By Katy Calloway, The Island Connection Managing Editor
The first meeting of the fall season was called to order a questionable three minutes ahead of time, after Mayor Weaver questioned the accuracy of the clock.
The September meeting minutes were approved unanimously, following Councilmember Mezzanotte’s admitting to already sending in a few “wordsmithing” changes to Town Clerk Petra Reynolds.
Mayor Weaver opened business with a few updates, including information on the Lowcountry Mayor’s Disaster Relief Fund, created to help citizens in North and South Carolina impacted by the storm. Donations are currently being accepted through the Coastal Community Foundation.
He announced the Fall Back to Kiawah event happening Oct. 4 as an opportunity for residents to come and see the beautiful Town Hall and enjoy good weather.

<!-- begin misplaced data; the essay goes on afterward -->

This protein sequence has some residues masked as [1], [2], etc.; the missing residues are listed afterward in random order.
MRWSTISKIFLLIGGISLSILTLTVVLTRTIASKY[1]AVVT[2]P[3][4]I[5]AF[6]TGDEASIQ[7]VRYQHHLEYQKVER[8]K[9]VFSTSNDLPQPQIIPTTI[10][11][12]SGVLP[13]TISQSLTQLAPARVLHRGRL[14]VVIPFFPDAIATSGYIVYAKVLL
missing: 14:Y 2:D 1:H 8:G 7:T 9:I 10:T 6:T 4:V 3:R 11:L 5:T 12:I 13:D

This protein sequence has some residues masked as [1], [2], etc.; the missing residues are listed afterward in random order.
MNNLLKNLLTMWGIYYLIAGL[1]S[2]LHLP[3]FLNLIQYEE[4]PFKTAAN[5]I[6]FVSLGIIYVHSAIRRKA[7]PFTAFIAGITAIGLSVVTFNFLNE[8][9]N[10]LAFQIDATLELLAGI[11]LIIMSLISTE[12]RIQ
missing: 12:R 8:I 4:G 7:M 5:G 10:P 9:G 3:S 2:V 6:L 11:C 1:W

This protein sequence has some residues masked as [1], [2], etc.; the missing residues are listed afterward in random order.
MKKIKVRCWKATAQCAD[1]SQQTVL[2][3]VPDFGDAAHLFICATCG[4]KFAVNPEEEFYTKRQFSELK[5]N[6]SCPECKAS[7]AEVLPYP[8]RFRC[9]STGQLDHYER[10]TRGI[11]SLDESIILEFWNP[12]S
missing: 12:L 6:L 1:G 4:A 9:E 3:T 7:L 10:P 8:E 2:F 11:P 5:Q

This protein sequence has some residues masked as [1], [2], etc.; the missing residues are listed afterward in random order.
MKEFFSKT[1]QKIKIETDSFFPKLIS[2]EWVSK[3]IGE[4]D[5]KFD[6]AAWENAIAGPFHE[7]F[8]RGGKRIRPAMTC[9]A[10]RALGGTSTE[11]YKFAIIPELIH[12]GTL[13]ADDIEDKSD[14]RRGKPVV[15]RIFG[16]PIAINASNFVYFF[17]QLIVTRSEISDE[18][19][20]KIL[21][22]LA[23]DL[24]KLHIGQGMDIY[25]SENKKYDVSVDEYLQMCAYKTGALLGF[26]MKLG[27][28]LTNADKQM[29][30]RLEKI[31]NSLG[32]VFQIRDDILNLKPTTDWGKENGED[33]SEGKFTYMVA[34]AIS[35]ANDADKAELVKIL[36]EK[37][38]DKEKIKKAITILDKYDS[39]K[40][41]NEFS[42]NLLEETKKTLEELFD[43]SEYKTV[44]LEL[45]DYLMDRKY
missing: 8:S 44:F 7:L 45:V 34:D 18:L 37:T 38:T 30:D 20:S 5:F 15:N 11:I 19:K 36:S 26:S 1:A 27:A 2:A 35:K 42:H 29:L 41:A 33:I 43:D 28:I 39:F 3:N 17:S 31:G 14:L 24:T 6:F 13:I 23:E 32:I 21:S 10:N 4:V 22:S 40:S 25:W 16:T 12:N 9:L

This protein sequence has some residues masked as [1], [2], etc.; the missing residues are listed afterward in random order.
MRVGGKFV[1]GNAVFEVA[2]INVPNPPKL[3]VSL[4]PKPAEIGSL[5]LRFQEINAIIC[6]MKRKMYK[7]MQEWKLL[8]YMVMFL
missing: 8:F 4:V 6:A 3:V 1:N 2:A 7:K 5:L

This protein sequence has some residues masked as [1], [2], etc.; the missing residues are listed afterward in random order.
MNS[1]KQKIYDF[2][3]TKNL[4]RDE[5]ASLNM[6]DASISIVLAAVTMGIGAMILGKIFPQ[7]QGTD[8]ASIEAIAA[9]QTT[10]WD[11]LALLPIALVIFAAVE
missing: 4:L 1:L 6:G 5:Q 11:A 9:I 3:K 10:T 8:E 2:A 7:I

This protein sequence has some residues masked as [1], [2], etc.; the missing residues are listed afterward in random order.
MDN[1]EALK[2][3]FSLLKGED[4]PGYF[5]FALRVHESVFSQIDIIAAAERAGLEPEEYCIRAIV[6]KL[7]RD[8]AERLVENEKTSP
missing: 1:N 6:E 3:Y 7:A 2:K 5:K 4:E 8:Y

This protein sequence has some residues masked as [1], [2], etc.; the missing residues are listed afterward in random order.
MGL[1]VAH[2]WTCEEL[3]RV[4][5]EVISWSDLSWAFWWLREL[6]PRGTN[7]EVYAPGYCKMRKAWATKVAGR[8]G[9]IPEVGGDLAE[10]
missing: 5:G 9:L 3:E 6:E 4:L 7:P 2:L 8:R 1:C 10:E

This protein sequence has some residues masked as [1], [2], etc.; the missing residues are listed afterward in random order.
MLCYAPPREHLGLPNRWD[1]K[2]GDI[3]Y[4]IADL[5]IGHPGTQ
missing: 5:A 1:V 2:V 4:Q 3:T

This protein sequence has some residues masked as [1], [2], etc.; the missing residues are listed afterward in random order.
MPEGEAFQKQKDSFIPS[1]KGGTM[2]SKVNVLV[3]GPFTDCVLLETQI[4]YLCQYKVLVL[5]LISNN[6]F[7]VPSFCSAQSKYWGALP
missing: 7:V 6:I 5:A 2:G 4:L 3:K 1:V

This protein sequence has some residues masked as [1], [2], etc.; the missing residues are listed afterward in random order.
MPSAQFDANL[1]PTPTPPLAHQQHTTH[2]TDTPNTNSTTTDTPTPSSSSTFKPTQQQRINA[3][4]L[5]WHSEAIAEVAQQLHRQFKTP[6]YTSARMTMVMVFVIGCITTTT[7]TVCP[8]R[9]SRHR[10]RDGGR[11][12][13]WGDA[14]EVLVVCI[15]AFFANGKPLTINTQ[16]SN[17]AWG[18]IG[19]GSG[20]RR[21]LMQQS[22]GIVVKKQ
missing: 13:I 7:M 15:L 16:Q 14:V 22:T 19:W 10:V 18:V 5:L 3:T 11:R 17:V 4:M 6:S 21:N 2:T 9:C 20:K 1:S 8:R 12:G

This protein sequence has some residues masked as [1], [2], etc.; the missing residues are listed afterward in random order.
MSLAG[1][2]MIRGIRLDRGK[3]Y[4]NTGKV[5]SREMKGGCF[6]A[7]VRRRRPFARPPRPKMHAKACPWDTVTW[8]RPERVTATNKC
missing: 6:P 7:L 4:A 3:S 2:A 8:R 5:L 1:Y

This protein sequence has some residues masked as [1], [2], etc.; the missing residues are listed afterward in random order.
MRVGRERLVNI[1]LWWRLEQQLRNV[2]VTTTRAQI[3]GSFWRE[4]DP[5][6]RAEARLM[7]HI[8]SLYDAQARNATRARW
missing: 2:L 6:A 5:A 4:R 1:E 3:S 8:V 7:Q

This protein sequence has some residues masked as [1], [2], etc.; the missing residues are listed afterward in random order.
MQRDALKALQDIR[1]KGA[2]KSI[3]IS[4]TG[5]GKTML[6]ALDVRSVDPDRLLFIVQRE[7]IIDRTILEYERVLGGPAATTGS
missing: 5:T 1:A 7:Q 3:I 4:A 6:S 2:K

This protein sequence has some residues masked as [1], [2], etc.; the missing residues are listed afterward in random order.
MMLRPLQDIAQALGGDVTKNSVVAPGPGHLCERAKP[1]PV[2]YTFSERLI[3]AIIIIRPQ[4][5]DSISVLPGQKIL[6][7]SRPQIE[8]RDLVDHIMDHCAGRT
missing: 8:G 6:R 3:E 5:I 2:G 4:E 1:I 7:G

Citizen’s Comments hosted Wendy Kulick at the podium, who urged folks to visit Atlanta, where she and her family evacuated to during Hurricane Florence, adding that people could not have been more hospitable.
David DeStefano then discussed the process of meeting notice.
DeStefano chairs the Public Works Committee and was disappointed in the late notice of the last special meeting of his committee. DeStefano received notice merely an hour and a half before the meeting was set to begin.
There was a presentation by Emily Sobczak of Greene Finney LLP on the annual financial audit.
She opened by describing the ongoing process of internal controls that the Town uses throughout the year and decribed her agency’s role in evaluating these processes and suggesting improvements. Greene, Finney issued a “clean” opinion that describes the year’s financial information as correct and accurate.